More than 500,000 of people who were evacuated before Cyclone Phailin crashed into eastern India have begun returning to their homes.
However, many will remain in shelters as their homes and businesses were wrecked by the strongest cyclone in 14 years.
As the storm weakened a vast relief operation got under way in Orissa and Andhra Pradesh states, where officials say up to one million were displaced.
Mass evacuations managed to keep the death toll to a bare minimum.
Officials said 22 people were killed – all but one of the deaths were in Orissa.
The cyclone flattened many coastal homes, uprooted trees and blocked roads in the two states but the evacuation effort – described by officials as “the biggest in India’s history for such an event” – ensured the death toll remained low.
More than 500,000 of people who were evacuated before Cyclone Phailin crashed into eastern India have begun returning to their homes
Correspondents say before Cyclone Phailin hit, the authorities moved – sometimes forcibly – nearly one million people into temporary shelters set up in schools and government buildings.
The move has earned the Indian authorities rare praise for their preparedness.
In 1999 a cyclone killed more than 10,000 people in Orissa.
The authorities have promised that power and road access would be restored in the state by Monday evening, except in the worst-hit Ganjam district.
The massive storm made landfall on Saturday evening, with winds of about 125mph.
It began weakening on Sunday as it made its way north-west.
But the intense storm has made more than half-a-million people homeless, state government officials said.
The storm tore down power and communication lines and knocked out road and rail links, making an assessment difficult.
An estimated 5,000 sq km of mostly paddy crops have been destroyed, causing a loss of some $320 million.
Meanwhile, 28 sailors, who went missing after their ship sank in the cyclone, have been rescued from the Bay of Bengal, a defense spokesman said.
Cyclone Phailin has hammered eastern India overnight, bringing down power lines, ripping up trees and sending seawater surging inland.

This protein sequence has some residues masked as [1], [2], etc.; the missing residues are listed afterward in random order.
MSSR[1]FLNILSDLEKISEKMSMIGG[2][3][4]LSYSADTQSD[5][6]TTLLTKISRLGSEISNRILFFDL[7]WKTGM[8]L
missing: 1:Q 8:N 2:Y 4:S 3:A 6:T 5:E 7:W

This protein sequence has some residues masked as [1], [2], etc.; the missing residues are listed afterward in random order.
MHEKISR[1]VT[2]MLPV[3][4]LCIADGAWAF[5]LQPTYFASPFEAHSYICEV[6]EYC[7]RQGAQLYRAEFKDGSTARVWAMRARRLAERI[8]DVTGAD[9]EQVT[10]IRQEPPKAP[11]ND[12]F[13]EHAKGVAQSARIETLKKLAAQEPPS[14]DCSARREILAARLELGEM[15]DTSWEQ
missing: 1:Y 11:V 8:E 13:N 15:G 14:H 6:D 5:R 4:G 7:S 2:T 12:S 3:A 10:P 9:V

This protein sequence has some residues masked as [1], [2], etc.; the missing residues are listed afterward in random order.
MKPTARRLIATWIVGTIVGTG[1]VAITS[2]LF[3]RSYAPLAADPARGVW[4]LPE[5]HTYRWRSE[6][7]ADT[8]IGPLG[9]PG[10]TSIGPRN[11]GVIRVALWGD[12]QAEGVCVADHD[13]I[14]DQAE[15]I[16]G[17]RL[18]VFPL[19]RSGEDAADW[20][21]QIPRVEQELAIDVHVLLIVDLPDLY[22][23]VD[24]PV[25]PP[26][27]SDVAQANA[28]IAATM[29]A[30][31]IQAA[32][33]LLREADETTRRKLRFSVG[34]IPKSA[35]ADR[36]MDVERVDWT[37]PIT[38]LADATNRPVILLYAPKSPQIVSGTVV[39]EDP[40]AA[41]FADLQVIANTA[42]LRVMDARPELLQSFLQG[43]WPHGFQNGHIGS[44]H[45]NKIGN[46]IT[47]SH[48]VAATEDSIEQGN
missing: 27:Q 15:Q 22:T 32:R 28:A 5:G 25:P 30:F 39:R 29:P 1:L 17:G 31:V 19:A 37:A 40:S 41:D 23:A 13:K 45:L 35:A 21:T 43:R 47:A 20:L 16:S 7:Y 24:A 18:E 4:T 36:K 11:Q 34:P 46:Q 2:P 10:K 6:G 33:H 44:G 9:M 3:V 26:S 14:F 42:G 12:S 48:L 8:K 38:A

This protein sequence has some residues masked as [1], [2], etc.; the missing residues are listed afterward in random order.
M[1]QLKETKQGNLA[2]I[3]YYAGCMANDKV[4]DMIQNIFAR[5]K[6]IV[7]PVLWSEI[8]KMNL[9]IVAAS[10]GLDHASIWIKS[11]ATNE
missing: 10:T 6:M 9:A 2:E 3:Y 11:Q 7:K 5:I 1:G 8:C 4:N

Almost 500,000 people have been evacuated from the path of Cyclone Phailin in Orissa state and neighboring Andhra Pradesh.
The massive storm made landfall on Saturday, packing winds of up to 125 mph.
Five deaths have so far been linked to the cyclone.
In 1999 a cyclone killed more than 10,000 people in Orissa, although authorities say they are better prepared this time.
At daybreak on Sunday there was an anxious wait to see the extent of the damage.
Communications are down in many areas with road and rail links closed, making an assessment even more difficult.
The Times of India reported that a storm surge more than 9 ft high had inundated areas of Ganjam, Khurda, Puri and Jagatsinghpur districts of Orissa and the Srikakulam district of Andhra Pradesh.
Cyclone Phailin has hammered eastern India overnight, bringing down power lines, ripping up trees and sending seawater surging inland
In the Orissa state capital of Bhubaneshwar, government workers and volunteers were assembling hundreds of thousands of food packages for relief camps.
Bhubaneswar shop owner Susil Kumar Singh was one of only a few traders keeping his store open.
“Everyone’s in trouble so I’ve kept my shop open to help them,” he told AFP news agency.
“Right now, there’s no drinking water and trees are falling down all around.”
Orissa Chief Minister Naveen Patnaik appealed for calm.
“I request everyone to not panic,” he said.
“Please assist the government. Everyone from the villages to the state headquarters has been put on alert.”
The Indian Army’s National Disaster Response Force (NDRF) said 1,200 troops had been sent to Orissa and 500 to Andhra Pradesh.
“As soon as the fury of the cyclone abates our boys will start their work,” NDRF director general Krishna Chaudhary told reporters.
“The teams have medical first responders (for first aid) and heavy cutting equipment. In the case of cyclones there is a likelihood of collapsed buildings.”
Up to 10in of rain is predicted for Orissa and the north coast of Andhra Pradesh throughout Sunday and Monday, forecasters said.
In the coastal town of Gopalpur, hundreds of terrified residents spent the night huddled in shelters, schools and public buildings.
Witnesses reported seeing shards of glass and asbestos sheets flying through the air as the cyclone struck.
Store signs and other debris were being pitched high in the air by storm gusts and elaborate decorations for a major Hindu festival were strewn over the main road.
Officials had earlier said that no-one would be allowed to stay in mud and thatched houses along the coast of Orissa and Andhra Pradesh states, but some residents said they wanted to stay put.
“Many people refused to move, had to be convinced, and at times the police had to forcefully move them to safe places,” said Home Minister Sushilkumar Shinde.